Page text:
Rescuers recall 'distinct voice' that spurred them to rescue trapped toddler

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SPANISH FORK — Four Spanish Fork police officers all said they heard it.

"We've gotten together and just talkin' about it, and all four of us can swear that we heard somebody inside the car saying, 'Help,'" officer Jared Warner recalled Sunday.

But when they flipped the vehicle resting on its hood in the Spanish Fork River onto its side Saturday, they discovered there was no one inside able to speak.

"The only people in there were the deceased mother and the child," said officer Bryan Dewitt.

"We're not exactly sure where that voice came from," Warner told KSL.

But because of the actions of those officers and several Spanish Fork firefighters, 18-month-old Lily was rescued. She remained at Primary Children's Hospital Sunday in critical condition but was reported to be stable.

Police belive Lily was upside down, strapped in her car seat for up to 14 hours. Her mother, Lynn Jennifer "Jenny" Groesbeck, was killed in the crash.

Sunday, flowers and a wreath were placed on a dirt pile near the embankment where Groesbeck is believed to have vaulted off of and into the river. Investigators painted marks next to tire tracks and scuff marks on the bridge that spans the river, indicating that at least two tires went over the curb and traveled 30 to 50 feet before hitting the incline of the cement barrier, likely launching the vehicle into the river.

Groesbeck, 25, was driving home to Springville from Salem, where she had been visiting her parents. She was killed about 10:30 p.m. Friday when her car went off the road where Arrowhead Trail connects with Main Street. What caused the car to go off the road was still under investigation Sunday. Because of where the vehicle landed, it was difficult for anyone to see the wreck from the street above.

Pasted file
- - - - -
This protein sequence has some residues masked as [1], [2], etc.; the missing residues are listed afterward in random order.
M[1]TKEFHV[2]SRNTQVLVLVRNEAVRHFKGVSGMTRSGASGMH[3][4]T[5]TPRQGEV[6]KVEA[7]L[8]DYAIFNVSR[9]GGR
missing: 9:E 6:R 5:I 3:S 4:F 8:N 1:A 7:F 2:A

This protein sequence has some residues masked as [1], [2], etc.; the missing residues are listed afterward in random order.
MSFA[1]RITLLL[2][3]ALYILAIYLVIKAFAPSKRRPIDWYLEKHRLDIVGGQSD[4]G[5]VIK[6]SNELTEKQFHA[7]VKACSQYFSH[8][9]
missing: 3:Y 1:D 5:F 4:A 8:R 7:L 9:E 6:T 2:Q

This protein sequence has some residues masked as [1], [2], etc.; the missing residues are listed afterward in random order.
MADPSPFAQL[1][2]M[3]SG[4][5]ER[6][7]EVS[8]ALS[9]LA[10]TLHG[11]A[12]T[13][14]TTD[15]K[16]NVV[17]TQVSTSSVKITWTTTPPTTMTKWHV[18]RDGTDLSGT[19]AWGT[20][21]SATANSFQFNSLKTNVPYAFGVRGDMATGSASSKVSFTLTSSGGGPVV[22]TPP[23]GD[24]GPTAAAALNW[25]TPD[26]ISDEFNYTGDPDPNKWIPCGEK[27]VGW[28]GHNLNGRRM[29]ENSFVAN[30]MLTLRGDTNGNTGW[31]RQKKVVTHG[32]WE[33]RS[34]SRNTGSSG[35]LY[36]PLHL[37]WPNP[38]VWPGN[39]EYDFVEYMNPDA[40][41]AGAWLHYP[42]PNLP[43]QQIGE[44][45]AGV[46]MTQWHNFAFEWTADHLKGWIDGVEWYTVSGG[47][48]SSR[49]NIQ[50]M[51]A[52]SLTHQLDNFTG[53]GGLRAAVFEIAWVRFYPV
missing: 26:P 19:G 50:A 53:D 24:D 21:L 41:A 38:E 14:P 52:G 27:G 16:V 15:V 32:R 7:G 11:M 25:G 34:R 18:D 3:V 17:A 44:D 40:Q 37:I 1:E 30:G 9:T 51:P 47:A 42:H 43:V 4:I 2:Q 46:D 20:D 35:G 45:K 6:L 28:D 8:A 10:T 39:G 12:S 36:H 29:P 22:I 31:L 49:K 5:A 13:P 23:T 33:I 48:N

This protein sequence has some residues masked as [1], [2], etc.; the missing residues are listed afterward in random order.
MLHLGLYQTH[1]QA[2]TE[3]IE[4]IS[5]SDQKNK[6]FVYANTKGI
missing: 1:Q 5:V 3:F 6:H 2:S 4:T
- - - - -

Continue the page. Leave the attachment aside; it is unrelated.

Fourteen hours later, about 12:30 p.m. Saturday, a fisherman spotted the vehicle and called police.

Dewitt was one of the first officers to arrive. The incident was originally reported as a possible abandoned vehicle in the river. But as he got closer, he said he could see the mother inside. Three more officers arrived almost simultaneously at the river.

And that's when they heard a voice.


"We were down on the car and a distinct voice says, 'Help me, help me,'" Dewitt recalled.

"It wasn't just something that was just in our heads. To me it was plain as day cause I remember hearing a voice," officer Tyler Beddoes said. "I think it was Dewitt who said, 'We're trying. We're trying our best to get in there.'

"How do you explain that? I don't know," he said, adding that the voice didn't sound like a child.

"It was a positive boost for every one of us because I think it pushed us to go harder a little longer. I don't think that any one of us had intended on flipping a car over that day," Beddoes said. "We know there was some other help there, getting us where we needed to be."

When the officers flipped the car onto its side, that's when they realized that a child was still inside.

"I was terrified there was a little baby," Dewitt said. "My initial instinct was that she was dead. When we were able to cut her out, pass her out, the first thing I saw was her eyes fluttering. So it was kind of a positive sign of life for me, at least. But knew she wasn't out of harm's way, either."